Across Egypt millions of people were voting for the first time in a referendum that will shape the course of the Egyptian revolution. The referendum, which asks Egyptians to approve a series of amendments to the country's 1971 constitution, is the first genuinely democratic poll in decades. Previous elections have been marred by rigging, intimidation and violence.
The army wants voters to approve the constitutional amendments before presidential and parliamentary elections scheduled for the summer. There are nine proposed changes, which include modifying the hated emergency law and imposing limits on presidential terms. The military argues that the changes, which are supported by the Muslim Brotherhood, are the best way to ensure fair elections.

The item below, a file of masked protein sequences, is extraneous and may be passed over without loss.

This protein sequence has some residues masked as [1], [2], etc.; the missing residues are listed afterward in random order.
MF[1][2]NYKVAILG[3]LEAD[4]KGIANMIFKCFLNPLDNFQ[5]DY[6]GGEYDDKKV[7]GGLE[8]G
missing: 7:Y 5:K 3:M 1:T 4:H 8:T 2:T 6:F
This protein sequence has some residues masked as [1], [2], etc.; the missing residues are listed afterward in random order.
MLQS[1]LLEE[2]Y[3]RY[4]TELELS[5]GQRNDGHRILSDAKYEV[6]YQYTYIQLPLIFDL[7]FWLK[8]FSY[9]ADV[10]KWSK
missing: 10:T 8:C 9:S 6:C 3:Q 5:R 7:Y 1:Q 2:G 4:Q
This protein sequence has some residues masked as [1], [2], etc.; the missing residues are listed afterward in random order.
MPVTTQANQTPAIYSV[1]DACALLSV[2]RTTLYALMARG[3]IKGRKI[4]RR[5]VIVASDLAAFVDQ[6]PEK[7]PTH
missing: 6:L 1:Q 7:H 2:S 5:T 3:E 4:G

Yet aligned against them are figures from across the political spectrum. They include two of the main possible presidential candidates – Mohamed El-Baradei and Amr Moussa, secretary-general of the Arab League – along with the leading pro-democracy youth group, the January 25 coalition. They argue that an entirely new constitution is required to make a clean break with the Mubarak regime.
Results are expected today or tomorrow; polls indicate the outcome of the vote is too close to call – a novelty for a country used to electoral farces.